By ANNA BADKHEN
San Francisco Chronicle
October 25, 2006
Far less clear is who is capable of doing that job in a country that has become a minefield of sectarian allegiances and where the militias operate beyond government control.
"In the current environment, where so much blood is on the ground, I see no way not only of easily stopping the bloodletting, the death squads and other things, but also taking down the militias," said Wayne White, a former State Department analyst on Iraq.
The conundrum was illustrated last Wednesday when U.S. forces released, at the Iraqi government's request, a senior aide to radical cleric Muqtada al-Sadr, Iraq's most powerful Shiite militia leader. Iraqi and U.S. troops had captured the aide, Mazin al-Saedi, the day before on suspicion of having directed kidnappings, killings and torture of Iraqis and of attacking American troops.
Iraqi Prime Minister Nouri al-Maliki, a Shiite, has pledged to eliminate the militias responsible for the violence that has claimed hundreds if not thousands of Iraqi lives over the past nine months. He assured President Bush that he will make "tough decisions" to combat the militias, said Bush's press secretary, Tony Snow.
Last Tuesday, Iraqi officials removed two police generals who had commanded the country's special police commandos and its public-order brigade, both of which reportedly have been infiltrated by Shiite militias. Earlier this month, the government suspended an entire police brigade on suspicion that some members had participated in death-squad killings.
However, al-Maliki said earlier that his government would not force militias to disarm until later this year or early next year. "There are procedures, steps that need to be taken, which take time," al-Maliki told USA Today in an interview published Monday.
Hindering al-Maliki's efforts is the fact that he relies on political support from Shiite militias, such as al-Sadr's Mahdi Army - an extensive social, religious, political and paramilitary network, which is at the forefront of violence against Sunnis. Support from al-Sadr, who controls five ministries and the largest voting bloc in parliament, was instrumental in making al-Maliki prime minister.
Al-Maliki "can't get rid of (the Mahdi Army) without destroying his power base and therefore himself," said Joost Hiltermann, a Jordan-based expert on Iraq for the International Crisis Group. "It's an issue of survival."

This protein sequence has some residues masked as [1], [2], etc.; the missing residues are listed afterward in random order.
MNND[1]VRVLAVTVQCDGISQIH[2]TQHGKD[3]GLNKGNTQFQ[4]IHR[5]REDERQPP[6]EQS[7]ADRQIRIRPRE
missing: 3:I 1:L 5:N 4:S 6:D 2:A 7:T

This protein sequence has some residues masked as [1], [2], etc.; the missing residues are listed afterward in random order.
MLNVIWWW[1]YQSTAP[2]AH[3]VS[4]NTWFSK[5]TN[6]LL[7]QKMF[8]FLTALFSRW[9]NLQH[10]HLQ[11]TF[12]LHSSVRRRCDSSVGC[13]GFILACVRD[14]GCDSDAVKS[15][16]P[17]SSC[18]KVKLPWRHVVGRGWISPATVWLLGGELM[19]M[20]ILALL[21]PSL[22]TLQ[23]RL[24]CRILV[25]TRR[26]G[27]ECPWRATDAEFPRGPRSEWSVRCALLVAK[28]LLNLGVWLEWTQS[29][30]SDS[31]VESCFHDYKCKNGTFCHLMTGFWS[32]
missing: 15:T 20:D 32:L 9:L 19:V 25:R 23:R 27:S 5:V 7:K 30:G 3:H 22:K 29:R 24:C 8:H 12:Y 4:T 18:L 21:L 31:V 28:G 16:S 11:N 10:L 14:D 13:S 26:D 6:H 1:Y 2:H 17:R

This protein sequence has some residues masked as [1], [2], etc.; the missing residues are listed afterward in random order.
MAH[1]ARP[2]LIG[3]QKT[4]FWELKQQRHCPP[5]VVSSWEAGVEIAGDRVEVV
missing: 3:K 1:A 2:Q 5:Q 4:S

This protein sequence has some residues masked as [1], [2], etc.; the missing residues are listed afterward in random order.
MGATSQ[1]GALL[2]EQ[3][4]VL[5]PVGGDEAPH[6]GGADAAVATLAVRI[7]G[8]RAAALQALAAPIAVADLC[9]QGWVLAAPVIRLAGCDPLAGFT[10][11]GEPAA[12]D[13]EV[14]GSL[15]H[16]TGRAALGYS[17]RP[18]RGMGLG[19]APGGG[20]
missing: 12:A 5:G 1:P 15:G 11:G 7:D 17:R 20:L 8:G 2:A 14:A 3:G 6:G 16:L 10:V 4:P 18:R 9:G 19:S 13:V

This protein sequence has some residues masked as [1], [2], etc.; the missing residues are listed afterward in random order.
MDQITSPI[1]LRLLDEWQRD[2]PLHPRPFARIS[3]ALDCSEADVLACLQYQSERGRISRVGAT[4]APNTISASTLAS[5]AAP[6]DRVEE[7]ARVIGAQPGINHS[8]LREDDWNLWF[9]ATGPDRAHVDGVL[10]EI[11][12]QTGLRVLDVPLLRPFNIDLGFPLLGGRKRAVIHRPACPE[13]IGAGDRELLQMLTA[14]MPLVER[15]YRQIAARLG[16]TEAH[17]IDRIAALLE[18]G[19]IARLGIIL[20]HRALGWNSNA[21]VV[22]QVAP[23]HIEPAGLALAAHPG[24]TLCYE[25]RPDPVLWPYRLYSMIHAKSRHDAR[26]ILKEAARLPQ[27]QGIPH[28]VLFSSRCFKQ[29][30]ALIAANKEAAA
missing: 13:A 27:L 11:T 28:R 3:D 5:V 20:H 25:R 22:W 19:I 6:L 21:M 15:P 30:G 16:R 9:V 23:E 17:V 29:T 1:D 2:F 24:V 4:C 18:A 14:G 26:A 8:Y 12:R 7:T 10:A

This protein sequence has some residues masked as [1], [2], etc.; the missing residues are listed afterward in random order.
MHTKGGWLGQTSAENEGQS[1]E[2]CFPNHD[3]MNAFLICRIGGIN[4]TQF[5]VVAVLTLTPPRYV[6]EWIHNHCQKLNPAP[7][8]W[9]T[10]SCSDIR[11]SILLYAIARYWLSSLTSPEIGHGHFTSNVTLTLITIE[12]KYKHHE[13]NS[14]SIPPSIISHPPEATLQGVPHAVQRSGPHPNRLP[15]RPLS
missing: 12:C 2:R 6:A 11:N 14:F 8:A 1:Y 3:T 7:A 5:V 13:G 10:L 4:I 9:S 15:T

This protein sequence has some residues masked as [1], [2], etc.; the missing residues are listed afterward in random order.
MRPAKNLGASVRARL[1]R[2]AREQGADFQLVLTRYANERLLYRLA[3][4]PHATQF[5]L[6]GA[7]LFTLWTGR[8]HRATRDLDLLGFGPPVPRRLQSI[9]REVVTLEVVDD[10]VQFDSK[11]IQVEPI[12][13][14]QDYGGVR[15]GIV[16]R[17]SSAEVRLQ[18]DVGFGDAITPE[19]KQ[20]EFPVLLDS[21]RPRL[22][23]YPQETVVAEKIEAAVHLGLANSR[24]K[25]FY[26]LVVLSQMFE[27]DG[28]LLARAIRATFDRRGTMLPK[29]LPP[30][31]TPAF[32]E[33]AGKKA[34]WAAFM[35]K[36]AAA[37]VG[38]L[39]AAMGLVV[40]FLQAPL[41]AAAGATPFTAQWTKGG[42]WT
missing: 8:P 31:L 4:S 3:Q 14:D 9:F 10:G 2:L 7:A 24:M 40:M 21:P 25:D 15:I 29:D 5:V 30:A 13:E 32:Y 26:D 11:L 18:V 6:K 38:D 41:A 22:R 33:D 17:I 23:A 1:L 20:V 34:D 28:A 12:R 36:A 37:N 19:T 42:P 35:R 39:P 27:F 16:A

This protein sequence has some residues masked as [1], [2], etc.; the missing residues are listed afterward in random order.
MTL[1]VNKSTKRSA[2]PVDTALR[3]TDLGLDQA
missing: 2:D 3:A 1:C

On Wednesday, al-Maliki, a member of the less-powerful Shiite Dawa party, met with al-Sadr to enlist his support in tackling the sectarian carnage. After the meeting, al-Sadr said nothing about disarming his militia.
While the United States acknowledges the urgency of quelling sectarian bloodshed, it has been staying largely on the sidelines.
U.S. commanders have insisted that dealing with the militias is the job of the nascent Iraqi forces and not U.S. troops. One reason is that "taking on the militias head-on poses more problems than it solves, because ... they are going to lose more soldiers if they do," said Lydia Khalil, a Georgetown University analyst who had worked as a policy adviser for the Coalition Provisional Authority in Baghdad.
Fighting militias militarily is not "politically prudent" for the United States, because it would disrupt any potential political negotiations U.S. forces could carry out with militia leaders, Khalil said.
No one knows how many armed militia members - tens, possibly hundreds, of thousands - are in Iraq. The Associated Press estimates that 23 sectarian militias - mostly Shiite - are operating in Baghdad alone. Hiltermann said the 140,000 U.S. forces stationed in Iraq are not enough to take them on while simultaneously fighting the Sunni-led insurgency.
Shiites feel that they need militias to protect them against Sunni insurgents who have targeted their mosques, markets and other public areas, Khalil said.
Instead, the United States continues training and arming Iraqi security forces despite allegations that these forces - particularly the police - have become infiltrated by militias.
Washington, which has no diplomatic relations with Iran, is trying to pressure Tehran into giving up its nuclear program. To ask Iran for help in restraining Iraq's Shiite militias, the United States would have to "be willing to trade off some very large cards at the bargaining table," said White. "I don't think anyone is prepared to do that."
Previous appeals to rein in the militias have fallen on deaf ears.
Scripps Howard News Service, http://www.shns.com
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